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Fat loss 101: Maximizing fat loss progress.

Wednesday, January 25, 2012 by  
Filed under Daily Blog

January
25
2012
Maximum fat loss results require a maximum effort! Here I am at 215 pounds and 30% body fat compared to me at 186.6 pounds and 6% body fat.

Maximum fat loss results require a maximum effort! Here I am at 215 pounds and 30% body fat compared to me at 186.6 pounds and 6% body fat.

This article is only for people who are interested in maximizing their fat loss efforts. If you are not prepared to make significant changes and sacrifices while you work towards your fat loss goals, then you might as well stop reading now.

The information in this article is going to help you reach your goals as quickly (and safely) as possible, but these tips will require that you make fat loss a top priority in your life.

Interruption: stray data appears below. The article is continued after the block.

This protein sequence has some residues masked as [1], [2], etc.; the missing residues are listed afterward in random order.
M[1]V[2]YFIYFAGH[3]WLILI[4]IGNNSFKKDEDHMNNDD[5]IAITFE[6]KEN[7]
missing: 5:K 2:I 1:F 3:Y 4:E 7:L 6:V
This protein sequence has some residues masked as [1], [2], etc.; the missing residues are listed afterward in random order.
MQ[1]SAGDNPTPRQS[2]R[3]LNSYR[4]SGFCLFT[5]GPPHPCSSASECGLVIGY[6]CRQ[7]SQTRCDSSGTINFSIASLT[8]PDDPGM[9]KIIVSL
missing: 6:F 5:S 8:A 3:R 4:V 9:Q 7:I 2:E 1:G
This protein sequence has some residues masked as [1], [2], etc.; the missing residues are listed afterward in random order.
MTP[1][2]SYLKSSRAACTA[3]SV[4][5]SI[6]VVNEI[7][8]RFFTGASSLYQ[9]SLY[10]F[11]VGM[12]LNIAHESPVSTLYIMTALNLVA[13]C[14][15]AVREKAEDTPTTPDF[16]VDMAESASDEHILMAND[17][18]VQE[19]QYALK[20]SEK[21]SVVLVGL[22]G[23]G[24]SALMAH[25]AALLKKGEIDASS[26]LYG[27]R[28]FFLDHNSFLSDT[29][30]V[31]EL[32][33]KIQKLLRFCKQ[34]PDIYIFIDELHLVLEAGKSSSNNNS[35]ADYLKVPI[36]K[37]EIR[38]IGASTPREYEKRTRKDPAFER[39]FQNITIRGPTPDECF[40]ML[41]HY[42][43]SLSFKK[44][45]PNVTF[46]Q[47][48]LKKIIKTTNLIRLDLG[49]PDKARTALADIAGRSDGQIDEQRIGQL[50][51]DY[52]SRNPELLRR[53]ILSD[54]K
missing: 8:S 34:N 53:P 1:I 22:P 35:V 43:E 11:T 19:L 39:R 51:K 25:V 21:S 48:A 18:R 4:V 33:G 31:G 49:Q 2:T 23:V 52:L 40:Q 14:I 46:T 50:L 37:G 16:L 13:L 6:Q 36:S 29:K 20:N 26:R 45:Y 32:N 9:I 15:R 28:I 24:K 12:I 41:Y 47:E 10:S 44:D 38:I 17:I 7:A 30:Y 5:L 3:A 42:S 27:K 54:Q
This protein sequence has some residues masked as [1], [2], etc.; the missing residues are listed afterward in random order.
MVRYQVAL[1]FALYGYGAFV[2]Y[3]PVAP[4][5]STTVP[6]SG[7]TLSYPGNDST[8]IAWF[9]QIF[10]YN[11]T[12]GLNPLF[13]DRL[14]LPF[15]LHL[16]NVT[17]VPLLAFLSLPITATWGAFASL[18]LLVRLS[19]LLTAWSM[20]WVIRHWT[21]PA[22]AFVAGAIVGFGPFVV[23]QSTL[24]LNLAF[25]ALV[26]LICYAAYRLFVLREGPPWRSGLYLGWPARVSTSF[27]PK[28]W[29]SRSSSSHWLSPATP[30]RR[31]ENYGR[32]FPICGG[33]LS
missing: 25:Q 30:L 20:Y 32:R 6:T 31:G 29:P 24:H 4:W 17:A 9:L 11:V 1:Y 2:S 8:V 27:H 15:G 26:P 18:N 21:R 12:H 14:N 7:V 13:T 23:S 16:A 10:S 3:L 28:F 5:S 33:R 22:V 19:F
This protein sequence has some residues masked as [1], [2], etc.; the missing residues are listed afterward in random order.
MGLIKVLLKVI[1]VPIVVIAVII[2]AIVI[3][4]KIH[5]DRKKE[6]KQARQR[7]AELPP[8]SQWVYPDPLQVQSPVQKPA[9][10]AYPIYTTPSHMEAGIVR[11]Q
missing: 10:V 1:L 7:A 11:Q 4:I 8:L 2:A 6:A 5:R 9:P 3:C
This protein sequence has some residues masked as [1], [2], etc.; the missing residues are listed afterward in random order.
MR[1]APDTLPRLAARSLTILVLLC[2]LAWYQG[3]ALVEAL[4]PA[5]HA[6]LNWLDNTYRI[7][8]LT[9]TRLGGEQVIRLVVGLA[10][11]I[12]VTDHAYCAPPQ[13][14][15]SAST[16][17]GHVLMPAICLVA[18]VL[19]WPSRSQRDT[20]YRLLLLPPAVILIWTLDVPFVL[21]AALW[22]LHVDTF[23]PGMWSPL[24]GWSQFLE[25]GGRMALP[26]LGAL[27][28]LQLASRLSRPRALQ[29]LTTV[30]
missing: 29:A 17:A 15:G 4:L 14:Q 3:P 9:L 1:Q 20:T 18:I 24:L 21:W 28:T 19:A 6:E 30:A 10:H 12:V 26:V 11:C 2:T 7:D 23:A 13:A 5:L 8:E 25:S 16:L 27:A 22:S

The very first thing you need to do is set some goals. I covered the subject of goal setting in my December 2, 2011 blog, “The importance of setting goals“.

Now that you know what you’re working towards, the next step is to create diet and training plans. Not sure where to start? Read the beginner threads on the JSF Forms. Still confused? Want some feedback on your diet and training plans? Feel free to post your questions on the forum.

So now you’ve got your goal(s) set and you’ve got the plan. It’s time to execute!

The very first thing I suggest you do is take “before” pictures (front, profile and back) and detailed measurements (scale weight, body fat reading and tape measurements). I covered the subject of taking measurements in detail in my first Fat Loss 101 article, “The scale is not nearly as important as you may think“. Read it–it’s important. If you don’t take before pictures and measurements you will regret it, guaranteed. The satisfaction and sense of accomplishment you’ll feel when you look back at the “old” you is indescribable.